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An unexpected simplicity discovered in the odor identification system

What the nose knows is quite amazing, when you think about it. The moment you encounter an awful odor – , say, or the scent of – you reflexively recoil in disgust. Often, too, you take action, quickly disposing of the bad milk or moving as fast as you can away from the presumed location of the .

Rodent Sniffing a Shifting Odor 'plume'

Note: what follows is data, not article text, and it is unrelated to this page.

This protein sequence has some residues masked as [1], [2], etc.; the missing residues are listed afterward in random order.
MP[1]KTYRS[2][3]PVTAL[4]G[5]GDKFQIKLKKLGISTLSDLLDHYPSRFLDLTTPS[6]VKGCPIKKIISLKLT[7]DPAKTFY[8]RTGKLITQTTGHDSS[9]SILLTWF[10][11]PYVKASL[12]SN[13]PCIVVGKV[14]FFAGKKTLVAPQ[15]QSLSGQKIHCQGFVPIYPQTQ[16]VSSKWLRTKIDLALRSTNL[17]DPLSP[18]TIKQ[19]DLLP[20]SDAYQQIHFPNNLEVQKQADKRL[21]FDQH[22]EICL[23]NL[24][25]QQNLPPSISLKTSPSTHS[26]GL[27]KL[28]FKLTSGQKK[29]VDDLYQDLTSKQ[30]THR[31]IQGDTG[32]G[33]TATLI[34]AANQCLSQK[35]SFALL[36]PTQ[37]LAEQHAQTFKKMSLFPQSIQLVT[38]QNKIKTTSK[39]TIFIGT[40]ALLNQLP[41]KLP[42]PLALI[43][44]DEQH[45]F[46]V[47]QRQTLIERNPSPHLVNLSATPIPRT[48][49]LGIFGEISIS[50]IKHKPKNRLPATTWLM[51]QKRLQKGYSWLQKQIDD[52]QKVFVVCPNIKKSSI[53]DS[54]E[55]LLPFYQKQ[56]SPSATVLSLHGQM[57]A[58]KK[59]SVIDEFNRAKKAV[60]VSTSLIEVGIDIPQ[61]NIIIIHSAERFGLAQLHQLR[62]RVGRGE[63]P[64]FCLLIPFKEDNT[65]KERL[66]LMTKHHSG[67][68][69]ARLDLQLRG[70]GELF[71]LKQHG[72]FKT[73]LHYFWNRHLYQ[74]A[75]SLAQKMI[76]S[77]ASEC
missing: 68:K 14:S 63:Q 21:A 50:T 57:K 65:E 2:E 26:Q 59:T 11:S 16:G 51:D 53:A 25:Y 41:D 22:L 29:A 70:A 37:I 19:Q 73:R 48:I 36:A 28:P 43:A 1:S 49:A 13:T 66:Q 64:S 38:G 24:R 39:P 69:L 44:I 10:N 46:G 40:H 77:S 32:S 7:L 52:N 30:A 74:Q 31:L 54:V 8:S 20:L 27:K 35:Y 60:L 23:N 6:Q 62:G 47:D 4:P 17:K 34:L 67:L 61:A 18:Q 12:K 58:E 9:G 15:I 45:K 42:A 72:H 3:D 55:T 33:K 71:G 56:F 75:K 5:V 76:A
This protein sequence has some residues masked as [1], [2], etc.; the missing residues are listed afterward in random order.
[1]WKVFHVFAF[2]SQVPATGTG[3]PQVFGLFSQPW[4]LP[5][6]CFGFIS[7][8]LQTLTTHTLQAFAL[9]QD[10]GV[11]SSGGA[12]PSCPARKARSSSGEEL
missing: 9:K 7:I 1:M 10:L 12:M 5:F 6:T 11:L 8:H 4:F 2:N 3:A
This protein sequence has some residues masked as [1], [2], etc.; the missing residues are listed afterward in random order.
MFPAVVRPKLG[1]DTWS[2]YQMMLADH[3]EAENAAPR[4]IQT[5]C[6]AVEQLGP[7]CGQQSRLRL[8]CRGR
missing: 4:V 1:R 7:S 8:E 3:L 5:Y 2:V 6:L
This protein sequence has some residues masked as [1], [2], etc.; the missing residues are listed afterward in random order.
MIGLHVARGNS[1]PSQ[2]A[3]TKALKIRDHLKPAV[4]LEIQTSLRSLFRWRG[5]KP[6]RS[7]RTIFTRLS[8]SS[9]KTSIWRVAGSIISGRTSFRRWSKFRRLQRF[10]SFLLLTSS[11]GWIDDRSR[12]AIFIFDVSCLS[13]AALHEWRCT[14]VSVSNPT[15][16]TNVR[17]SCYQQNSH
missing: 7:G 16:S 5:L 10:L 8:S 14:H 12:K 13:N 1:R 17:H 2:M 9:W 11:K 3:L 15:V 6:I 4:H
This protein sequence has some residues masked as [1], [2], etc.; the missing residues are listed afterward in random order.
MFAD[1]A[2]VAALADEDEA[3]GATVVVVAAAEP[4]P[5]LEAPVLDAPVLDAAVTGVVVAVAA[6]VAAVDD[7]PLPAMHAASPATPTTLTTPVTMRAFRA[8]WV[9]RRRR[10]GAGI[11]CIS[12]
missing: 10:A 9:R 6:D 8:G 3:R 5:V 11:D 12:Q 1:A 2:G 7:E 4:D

The investigators discovered that two types of neuronal processors found in the rat olfactory bulb solve the difficult problem of identifying fluctuating environmental odors (which travel in plumes, depicted here) through linear summation. It’s an operation no less straightforward than the one a child uses to add or multiply numbers.
Credit:Albeanu Lab, CSHL


The research described in this release was supported by grants from the Department of Biotechnology, India; a Whitehall Foundation Fellowship; CAEN Fellowship; Cold Spring Harbor Laboratory; and the National Centre for Biological Sciences, Bangalore.

Cold Spring Harbor Laboratory